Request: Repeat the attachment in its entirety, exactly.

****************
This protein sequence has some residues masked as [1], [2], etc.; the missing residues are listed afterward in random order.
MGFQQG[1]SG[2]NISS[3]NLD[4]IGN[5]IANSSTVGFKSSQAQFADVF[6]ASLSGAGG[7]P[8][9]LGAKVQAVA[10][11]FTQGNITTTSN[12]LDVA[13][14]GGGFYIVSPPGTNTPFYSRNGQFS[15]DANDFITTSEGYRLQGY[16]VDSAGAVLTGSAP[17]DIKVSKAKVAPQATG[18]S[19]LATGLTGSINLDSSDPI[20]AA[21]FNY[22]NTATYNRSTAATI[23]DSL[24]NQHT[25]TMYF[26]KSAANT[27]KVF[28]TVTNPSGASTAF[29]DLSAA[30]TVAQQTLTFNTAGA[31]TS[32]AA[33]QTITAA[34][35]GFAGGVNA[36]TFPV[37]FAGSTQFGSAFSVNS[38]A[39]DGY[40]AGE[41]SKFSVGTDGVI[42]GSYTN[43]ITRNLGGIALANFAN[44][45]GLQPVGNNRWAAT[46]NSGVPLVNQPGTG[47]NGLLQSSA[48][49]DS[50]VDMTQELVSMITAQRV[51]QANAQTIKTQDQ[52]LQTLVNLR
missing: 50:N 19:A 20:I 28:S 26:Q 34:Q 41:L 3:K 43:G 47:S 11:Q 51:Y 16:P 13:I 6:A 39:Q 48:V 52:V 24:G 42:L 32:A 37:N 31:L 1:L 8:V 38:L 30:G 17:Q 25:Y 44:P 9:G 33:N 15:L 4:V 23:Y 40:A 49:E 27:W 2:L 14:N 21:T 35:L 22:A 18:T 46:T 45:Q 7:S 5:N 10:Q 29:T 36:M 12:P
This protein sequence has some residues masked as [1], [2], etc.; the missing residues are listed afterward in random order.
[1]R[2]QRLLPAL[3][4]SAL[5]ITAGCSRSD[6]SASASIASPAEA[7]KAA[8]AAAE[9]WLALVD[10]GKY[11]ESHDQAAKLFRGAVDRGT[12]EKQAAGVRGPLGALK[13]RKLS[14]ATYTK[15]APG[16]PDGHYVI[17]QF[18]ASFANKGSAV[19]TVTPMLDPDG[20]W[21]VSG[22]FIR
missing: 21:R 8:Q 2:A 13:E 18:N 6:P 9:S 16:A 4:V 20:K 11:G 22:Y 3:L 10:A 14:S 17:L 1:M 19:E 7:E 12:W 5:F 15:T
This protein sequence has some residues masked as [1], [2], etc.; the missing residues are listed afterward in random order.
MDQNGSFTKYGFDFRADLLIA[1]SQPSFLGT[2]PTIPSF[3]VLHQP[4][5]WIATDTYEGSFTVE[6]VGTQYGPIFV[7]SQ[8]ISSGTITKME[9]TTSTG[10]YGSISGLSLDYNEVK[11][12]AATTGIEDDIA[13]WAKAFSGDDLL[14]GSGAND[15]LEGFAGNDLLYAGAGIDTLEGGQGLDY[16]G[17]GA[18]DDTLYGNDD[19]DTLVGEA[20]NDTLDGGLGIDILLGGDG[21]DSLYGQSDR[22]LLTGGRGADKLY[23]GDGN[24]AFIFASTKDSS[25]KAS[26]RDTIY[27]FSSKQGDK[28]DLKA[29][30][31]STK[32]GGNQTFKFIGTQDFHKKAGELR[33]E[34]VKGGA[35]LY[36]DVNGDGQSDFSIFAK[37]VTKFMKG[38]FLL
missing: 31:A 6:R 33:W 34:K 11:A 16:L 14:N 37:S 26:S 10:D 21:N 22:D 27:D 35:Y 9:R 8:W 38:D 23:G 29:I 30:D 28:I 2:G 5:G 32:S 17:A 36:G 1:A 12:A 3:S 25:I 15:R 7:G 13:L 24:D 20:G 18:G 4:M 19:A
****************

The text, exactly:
This protein sequence has some residues masked as [1], [2], etc.; the missing residues are listed afterward in random order.
MGFQQG[1]SG[2]NISS[3]NLD[4]IGN[5]IANSSTVGFKSSQAQFADVF[6]ASLSGAGG[7]P[8][9]LGAKVQAVA[10][11]FTQGNITTTSN[12]LDVA[13][14]GGGFYIVSPPGTNTPFYSRNGQFS[15]DANDFITTSEGYRLQGY[16]VDSAGAVLTGSAP[17]DIKVSKAKVAPQATG[18]S[19]LATGLTGSINLDSSDPI[20]AA[21]FNY[22]NTATYNRSTAATI[23]DSL[24]NQHT[25]TMYF[26]KSAANT[27]KVF[28]TVTNPSGASTAF[29]DLSAA[30]TVAQQTLTFNTAGA[31]TS[32]AA[33]QTITAA[34][35]GFAGGVNA[36]TFPV[37]FAGSTQFGSAFSVNS[38]A[39]DGY[40]AGE[41]SKFSVGTDGVI[42]GSYTN[43]ITRNLGGIALANFAN[44][45]GLQPVGNNRWAAT[46]NSGVPLVNQPGTG[47]NGLLQSSA[48][49]DS[50]VDMTQELVSMITAQRV[51]QANAQTIKTQDQ[52]LQTLVNLR
missing: 50:N 19:A 20:I 28:S 26:Q 34:Q 41:L 3:K 43:G 47:S 11:Q 51:Y 16:P 13:I 6:A 39:Q 48:V 52:V 24:G 42:L 32:A 37:N 31:L 1:L 8:V 38:L 30:G 17:Q 25:Y 44:P 9:G 33:N 15:L 4:V 23:Y 40:A 49:E 27:W 2:L 14:N 21:T 35:L 22:A 18:T 46:T 45:Q 7:S 5:N 10:Q 29:T 36:M 12:P
This protein sequence has some residues masked as [1], [2], etc.; the missing residues are listed afterward in random order.
[1]R[2]QRLLPAL[3][4]SAL[5]ITAGCSRSD[6]SASASIASPAEA[7]KAA[8]AAAE[9]WLALVD[10]GKY[11]ESHDQAAKLFRGAVDRGT[12]EKQAAGVRGPLGALK[13]RKLS[14]ATYTK[15]APG[16]PDGHYVI[17]QF[18]ASFANKGSAV[19]TVTPMLDPDG[20]W[21]VSG[22]FIR
missing: 21:R 8:Q 2:A 13:E 18:N 6:P 9:S 16:A 4:V 20:K 11:G 22:Y 3:L 10:A 14:S 17:L 1:M 19:E 7:E 12:W 5:F 15:T
This protein sequence has some residues masked as [1], [2], etc.; the missing residues are listed afterward in random order.
MDQNGSFTKYGFDFRADLLIA[1]SQPSFLGT[2]PTIPSF[3]VLHQP[4][5]WIATDTYEGSFTVE[6]VGTQYGPIFV[7]SQ[8]ISSGTITKME[9]TTSTG[10]YGSISGLSLDYNEVK[11][12]AATTGIEDDIA[13]WAKAFSGDDLL[14]GSGAND[15]LEGFAGNDLLYAGAGIDTLEGGQGLDY[16]G[17]GA[18]DDTLYGNDD[19]DTLVGEA[20]NDTLDGGLGIDILLGGDG[21]DSLYGQSDR[22]LLTGGRGADKLY[23]GDGN[24]AFIFASTKDSS[25]KAS[26]RDTIY[27]FSSKQGDK[28]DLKA[29][30][31]STK[32]GGNQTFKFIGTQDFHKKAGELR[33]E[34]VKGGA[35]LY[36]DVNGDGQSDFSIFAK[37]VTKFMKG[38]FLL
missing: 31:A 6:R 33:W 34:K 11:A 16:L 14:N 37:S 26:S 10:D 21:N 22:D 27:D 35:Y 9:R 8:W 38:D 23:G 29:I 30:D 28:I 2:G 5:G 32:S 17:A 36:G 1:A 12:A 3:S 25:I 15:R 7:G 13:L 24:D 20:G 18:G 4:M 19:A